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Review: Being Human
Being Human's Damien Molony, Lenora Crichlow and Michael Socha
Back in 2009, the idea of a TV series in which a vampire, a werewolf and a ghost co-habit seemed nothing short of ridiculous.
Amazingly - and thanks in part to the insatiable global hunger for all things supernatural (see Twilight, True Blood et al) - BBC Three's Being Human caught on, garnering a devoted cult of rabid fans along the way.
Speaking to The Guardian recently, creator Toby Whithouse bemoaned the fickle nature of those same fans.
"Every twist in the life of Being Human has been met with wails of anguish," he said. "People thought we were stupid to kill Herrick off. Then they liked Kemp and Jaggat. We were stupid to move away from the Pink House. Then they loved the new house."
Series three ended with the death of Mitchell (Aidan Turner) and, in the intervening months, werewolf Nina (Sinead Keenan) has been killed (off-screen). Meanwhile, George (Russell Tovey) is dispatched in the opening episode of this, the fourth series.
No wonder Whithouse has gone on the defensive. But will this complete casting overhaul prove a bridge too far for even the most devoted followers?
The Fast Show's Mark Williams kept the show's comic spirit alive (just) in his role as the bumbling 'Vampire Recorder'.
Death, misery and gnashing of teeth. If it wasn't for Mark Williams, you might be forgiven for thinking Being Human has lost its sense of humour altogether.
We rejoin what's left of the ever-dwindling Being Human gang with a house in mourning. Nina has been butchered by vampires and George is pulling that expression of intense mental anguish that he used to such great effect in a recent episode of Sherlock.
"We rejoin what's left of the ever-dwindling Being Human gang..."
Lenora Crichlow, as ghost Annie, is working that massively OTT mood-swing thing that must leave her utterly exhausted after every take, and Michael Socha (werewolf Tom) is busy aping George's trademark facial contortions.
So far, so predictable. Until, that is, we're thrust into a Terminator-style plot that involves a parchment made of human skin, and George and Nina's daughter Eve being stabbed by one of her own soldiers in the year 2037, in order - it seems - to travel back through time as a ghost - and kill her younger self.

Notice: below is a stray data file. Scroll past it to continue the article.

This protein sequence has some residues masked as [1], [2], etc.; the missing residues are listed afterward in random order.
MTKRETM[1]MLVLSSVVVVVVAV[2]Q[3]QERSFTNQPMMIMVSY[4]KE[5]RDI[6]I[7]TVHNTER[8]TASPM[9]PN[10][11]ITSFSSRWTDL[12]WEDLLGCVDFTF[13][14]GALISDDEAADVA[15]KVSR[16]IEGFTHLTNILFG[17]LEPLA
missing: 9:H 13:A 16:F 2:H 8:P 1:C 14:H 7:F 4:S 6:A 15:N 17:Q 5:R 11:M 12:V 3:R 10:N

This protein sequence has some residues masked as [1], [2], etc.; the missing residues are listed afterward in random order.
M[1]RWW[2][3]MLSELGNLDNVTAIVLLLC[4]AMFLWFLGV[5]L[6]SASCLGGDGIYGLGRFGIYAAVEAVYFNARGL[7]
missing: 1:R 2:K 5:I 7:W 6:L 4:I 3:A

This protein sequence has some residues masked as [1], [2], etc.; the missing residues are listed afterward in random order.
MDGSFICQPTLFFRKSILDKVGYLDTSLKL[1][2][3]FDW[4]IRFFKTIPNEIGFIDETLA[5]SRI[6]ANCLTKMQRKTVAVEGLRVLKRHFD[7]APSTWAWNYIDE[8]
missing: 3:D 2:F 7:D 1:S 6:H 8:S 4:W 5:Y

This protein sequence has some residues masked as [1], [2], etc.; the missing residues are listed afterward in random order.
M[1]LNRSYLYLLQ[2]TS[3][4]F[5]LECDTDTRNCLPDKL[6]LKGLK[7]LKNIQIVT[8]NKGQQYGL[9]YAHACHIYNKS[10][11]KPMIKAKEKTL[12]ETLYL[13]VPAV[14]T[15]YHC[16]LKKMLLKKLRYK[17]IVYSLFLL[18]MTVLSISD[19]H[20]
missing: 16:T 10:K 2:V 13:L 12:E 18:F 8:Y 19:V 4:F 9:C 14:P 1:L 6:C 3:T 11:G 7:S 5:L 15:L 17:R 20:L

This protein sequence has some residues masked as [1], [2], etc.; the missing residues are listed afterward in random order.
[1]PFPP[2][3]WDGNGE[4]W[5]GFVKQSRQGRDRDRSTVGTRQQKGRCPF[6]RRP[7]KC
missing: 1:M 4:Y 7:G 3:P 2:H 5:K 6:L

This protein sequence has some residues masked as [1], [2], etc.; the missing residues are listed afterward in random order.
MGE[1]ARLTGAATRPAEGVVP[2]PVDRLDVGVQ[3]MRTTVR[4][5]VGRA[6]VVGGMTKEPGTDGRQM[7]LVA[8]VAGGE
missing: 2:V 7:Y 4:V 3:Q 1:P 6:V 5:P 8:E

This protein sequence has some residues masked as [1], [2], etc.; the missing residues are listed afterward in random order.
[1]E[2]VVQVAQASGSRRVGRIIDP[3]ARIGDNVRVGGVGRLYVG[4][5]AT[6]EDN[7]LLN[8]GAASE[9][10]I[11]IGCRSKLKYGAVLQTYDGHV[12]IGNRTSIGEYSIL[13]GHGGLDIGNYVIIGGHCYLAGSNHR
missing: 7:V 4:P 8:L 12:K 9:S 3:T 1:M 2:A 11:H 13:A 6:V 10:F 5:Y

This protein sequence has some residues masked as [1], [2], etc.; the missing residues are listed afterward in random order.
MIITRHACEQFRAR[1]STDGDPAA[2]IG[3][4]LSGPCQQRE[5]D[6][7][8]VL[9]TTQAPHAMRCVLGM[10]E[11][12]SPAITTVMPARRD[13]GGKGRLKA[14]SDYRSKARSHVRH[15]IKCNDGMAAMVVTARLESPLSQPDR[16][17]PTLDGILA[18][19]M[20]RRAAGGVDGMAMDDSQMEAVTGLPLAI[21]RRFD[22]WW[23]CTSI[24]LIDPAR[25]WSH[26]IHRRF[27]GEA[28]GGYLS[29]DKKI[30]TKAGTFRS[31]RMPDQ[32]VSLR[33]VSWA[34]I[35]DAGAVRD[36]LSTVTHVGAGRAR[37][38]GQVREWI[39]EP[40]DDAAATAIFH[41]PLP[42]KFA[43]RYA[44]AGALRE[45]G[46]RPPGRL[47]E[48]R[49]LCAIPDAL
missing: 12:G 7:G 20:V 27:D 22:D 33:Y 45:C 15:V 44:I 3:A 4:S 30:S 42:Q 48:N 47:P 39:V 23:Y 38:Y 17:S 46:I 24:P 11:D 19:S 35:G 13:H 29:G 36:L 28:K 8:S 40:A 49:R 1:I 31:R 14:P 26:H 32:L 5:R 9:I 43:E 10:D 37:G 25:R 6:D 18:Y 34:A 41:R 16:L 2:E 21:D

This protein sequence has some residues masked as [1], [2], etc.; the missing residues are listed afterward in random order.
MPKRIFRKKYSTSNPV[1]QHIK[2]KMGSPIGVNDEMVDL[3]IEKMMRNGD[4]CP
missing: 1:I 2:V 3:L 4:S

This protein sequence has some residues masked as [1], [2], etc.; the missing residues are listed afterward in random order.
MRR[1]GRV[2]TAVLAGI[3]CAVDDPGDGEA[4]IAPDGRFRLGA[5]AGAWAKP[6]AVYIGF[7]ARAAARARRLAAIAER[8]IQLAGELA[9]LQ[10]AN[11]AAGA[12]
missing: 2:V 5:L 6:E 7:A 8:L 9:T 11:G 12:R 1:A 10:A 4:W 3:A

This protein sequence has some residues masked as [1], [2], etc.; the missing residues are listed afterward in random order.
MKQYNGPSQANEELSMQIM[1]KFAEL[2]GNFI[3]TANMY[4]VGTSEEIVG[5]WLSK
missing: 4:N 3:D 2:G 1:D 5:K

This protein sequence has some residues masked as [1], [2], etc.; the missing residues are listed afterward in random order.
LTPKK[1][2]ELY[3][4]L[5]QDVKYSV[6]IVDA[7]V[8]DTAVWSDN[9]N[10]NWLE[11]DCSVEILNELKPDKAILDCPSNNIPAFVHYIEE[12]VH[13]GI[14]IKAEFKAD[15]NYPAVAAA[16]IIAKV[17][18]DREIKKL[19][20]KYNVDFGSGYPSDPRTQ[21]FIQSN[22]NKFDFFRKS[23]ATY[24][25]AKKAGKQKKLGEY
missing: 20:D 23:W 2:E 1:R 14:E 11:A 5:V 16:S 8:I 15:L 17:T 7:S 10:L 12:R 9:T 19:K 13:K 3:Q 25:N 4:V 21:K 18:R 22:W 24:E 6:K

Confusing? Perhaps. But it does at least distract us momentarily from the fact that - as of episode two of this latest series - Annie will be the only original character left.
In addition to the mind-melting time travel plot, we're also introduced to a second house occupied by a werewolf, ghost and vampire. This one's in Southend-on-Sea where, on any Friday night, you're likely to find the walking dead down the pier, leering at you from beneath their 'kiss me quick' hats. But I digress.
There's handsome like-for-like Mitchell replacement Hal played by Damien Molony, dying werewolf Leo (Louis Mahoney) and pretty spook Pearl (Tamla Kari). Only one looks likely to become a regular cast member, however. Indeed, Hal's move to Barry, where he will reside in undead harmony alongside Annie and Tom, is all but inevitable.
In other words, it's the same old set-up with (slightly) different faces. But does Being Human still have teeth?
The death of laughter
"Hand on heart, I think series four is our best ever," Whithouse has claimed. But then he has to say that, doesn't he?
Whether he's right or wrong remains to be seen, and it will be those famously fickle fans who vote with their remotes. Early signs are promising as 1.1 million tuned in for the fourth series launch, according to unofficial overnight ratings.
"It could do with upping the gag quotient just a little"
However, it could do with upping the gag quotient just a little; the loss of Mitchell, Nina and George was depressing enough without lines like: "Every time I think of a name, I see it written on her gravestone."
Remember the first series? It was laced with black humour revolving around the unique set-up. I miss that.
It's the end of an era with the departures of Aidan Turner and Russell Tovey, but the ongoing presence (no pun intended) of the brilliant Lenora Crichlow should assist in the longer-term success of Being Human.
That's assuming she doesn't decide to spirit herself away before series five rolls around.
For my money, this is a show that could run and run - regardless of who stays and who goes - as long as strong writing remains at its heart.
- Rating: Not quite the epic fail fans may have been expecting, the new series of BBC Three's Being Human earns a blood-curdling three stars out of five.
TV quotes of the week
"Slitting their throats and stamping on their bones." - Vampires in the year 2037 AD appear to have forgotten how they're supposed to dispatch humans.
"Before you reach the first major city, they'll have raised an army on Twitter." - Cutler may be over 600 years old, but he's more web savvy than your average oldie.
"Now Mitchell's dead. And Nina's dead. And George is gone. And there's nothing nice in this house anymore." - Oh do cheer up, Annie.
"He's given himself liver, kidney and heart failure." - George's death doesn't make matters any more jolly.
"I'm going to save the world; I'm going to kill that baby." - In the year 2037, Eve's ghost plots the most unusual suicide ever
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